Dress Like A Pilgrim
What did the Pilgrims wear? It’s not the black clothing, buckles and blunderbusses that are common in old images from the 19th and early 20th century. So, what did Pilgrim men and women wear?
The basic apparel for Pilgrim men would have consisted of a 1) shirt which also served as underwear; 2) doublet; 3) breeches or slops; 4) stockings; 5) latchet shoes, and 6) a hat (brimmed, flat, or monmouth cap). Slops were commonly used in addition to breeches in the 1620s. Slops were full, with lots of gathered fabric around the waist and legs and ended just above the knee. Both breeches and slops were worn high; your waist size should be measured at the bellybutton. The seam of the doublet (not including the skirting) should sit at the bellybutton.
Pilgrim Male Clothing
The basic clothing for men would be:
- Lachet shoes
- Hat, either broad-brimmed or flat
The basic apparel for Pilgrim women would have consisted of 1) a smock, which, like a man’s shirt, served as underwear (today, the smock is often referred to as a shift or sometimes a chemise); 2) a petticoat or skirt; 3) a waistcoat (some vendors refer to the waistcoat as a bodice); 4) stockings; 5) latchet shoes, and 6) coif or cap. Women also wore brimmed hats, the same as men.
Pilgrim Female Clothing
The basic clothing for women would be:
- Coif headwear
- Smock or Shift
- Petticoat (“skirt”)
- Latchet shoes
Converting Chukka Boots into Latchet Shoes
One of the challenges that we face in dressing like a Pilgrim is finding latchet shoes that fit. There are several vendors that can provide 17th century reproduction latchet shoes, but they often do not have the size or color that you desire, and can be expensive. Some are also very uncomfortable, especially if you are going to be marching in them. An alternative is to convert desert or chukka boots into latchet-style shoes. With a little leather work, you can have an aceptable and often very comfortable set of latchet shoes that will work just fine.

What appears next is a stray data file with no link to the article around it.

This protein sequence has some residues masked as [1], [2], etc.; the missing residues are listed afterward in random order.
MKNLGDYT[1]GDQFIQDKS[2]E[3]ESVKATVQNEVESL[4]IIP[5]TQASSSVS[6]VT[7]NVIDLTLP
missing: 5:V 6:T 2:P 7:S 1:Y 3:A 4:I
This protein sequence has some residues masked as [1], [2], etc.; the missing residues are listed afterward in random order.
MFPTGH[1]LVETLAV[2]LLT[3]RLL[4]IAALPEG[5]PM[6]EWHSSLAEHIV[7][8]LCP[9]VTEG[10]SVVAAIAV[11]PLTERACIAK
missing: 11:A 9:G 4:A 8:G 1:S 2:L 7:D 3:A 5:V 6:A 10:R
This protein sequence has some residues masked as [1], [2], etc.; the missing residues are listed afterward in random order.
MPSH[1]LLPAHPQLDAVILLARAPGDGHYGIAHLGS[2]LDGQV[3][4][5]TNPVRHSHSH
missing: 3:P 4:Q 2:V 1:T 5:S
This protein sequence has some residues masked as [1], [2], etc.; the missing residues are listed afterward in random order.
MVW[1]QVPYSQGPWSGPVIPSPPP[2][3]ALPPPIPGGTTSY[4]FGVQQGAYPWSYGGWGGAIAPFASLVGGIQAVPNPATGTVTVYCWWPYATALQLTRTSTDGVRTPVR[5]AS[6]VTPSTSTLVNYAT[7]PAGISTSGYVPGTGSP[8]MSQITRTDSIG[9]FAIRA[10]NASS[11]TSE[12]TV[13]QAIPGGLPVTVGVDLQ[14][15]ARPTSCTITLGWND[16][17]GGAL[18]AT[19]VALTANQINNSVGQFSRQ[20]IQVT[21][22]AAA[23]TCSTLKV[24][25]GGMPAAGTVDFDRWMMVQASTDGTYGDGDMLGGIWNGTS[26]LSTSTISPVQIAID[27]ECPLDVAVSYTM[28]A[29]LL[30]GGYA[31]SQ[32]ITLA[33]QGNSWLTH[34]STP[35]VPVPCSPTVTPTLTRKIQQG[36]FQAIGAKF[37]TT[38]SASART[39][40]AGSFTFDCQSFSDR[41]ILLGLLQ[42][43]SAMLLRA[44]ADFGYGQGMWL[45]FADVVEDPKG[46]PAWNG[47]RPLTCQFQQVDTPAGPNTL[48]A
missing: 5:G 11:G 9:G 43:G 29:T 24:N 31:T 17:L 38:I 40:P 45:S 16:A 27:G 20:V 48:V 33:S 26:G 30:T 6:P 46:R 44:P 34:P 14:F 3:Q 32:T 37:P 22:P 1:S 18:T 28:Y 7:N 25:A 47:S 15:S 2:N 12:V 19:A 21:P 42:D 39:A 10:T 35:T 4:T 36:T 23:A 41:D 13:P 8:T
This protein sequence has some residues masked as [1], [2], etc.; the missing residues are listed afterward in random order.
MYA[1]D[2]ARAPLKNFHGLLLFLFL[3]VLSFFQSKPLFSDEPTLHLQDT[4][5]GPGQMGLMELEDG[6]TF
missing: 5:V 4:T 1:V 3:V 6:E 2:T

We have prepared a video that demonstrates the process of converting chukka boots into Pilgrim latchet shoes.
In 17th Century England and in the Netherlands, there were two basic fabrics that were used for clothing: wool and linen. Silk was also available and used for fancy wear. Light leather was used for men’s clothing in doublets and jerkins but was not used in women’s wear. There was combination of wool and linen known as fustian corduroy that was also used; however, finding this fabric today is almost impossible. A type of brushed cotton moleskin is available in some fabric stores online. Some vendors also offer a cotton canvas. Cotton, while available, was very rare and very expensive in the early 17th century.
We know that the Pilgrims wore a variety of colors in their clothing from probate records where the color of various clothing items were mentioned, including violet, blue, and green. The color red was also listed; however, the reds that were used in the early 17th century were more of a brick red or a madder red, which is a little more orange in nature than modern reds. What was considered black in the early 17th century was a little different than what we think of as black today. Very dark greys, greens and blues might count as poor versions of black, and natural black sheep’s wool was also available. The deep, rich black was broadly expansive and was the opposite of demonstrating piety in the early 17th century. Thus, a true black would not have worn by our Pilgrim ancestors.
Dress Like a Pilgrim Procurement Guide
To assist members who wish to Dress Like a Pilgrim, the Mayflower Guard has prepared a procurement guide for those individuals who are considering becoming part of living history programs and activities of The Mayflower Society or of Member Societies. The information in this guide is based on research and interaction with reenactor groups such as the New Plimmoth Gard. We have identified vendors where you can purchase period appropriate gear at reasonable prices. Each of these vendors have been used to purchase Pilgrim Appropriate Apparel by members of the Mayflower Guard. The guide will be updated periodically as new vendors are added and additional resources identified.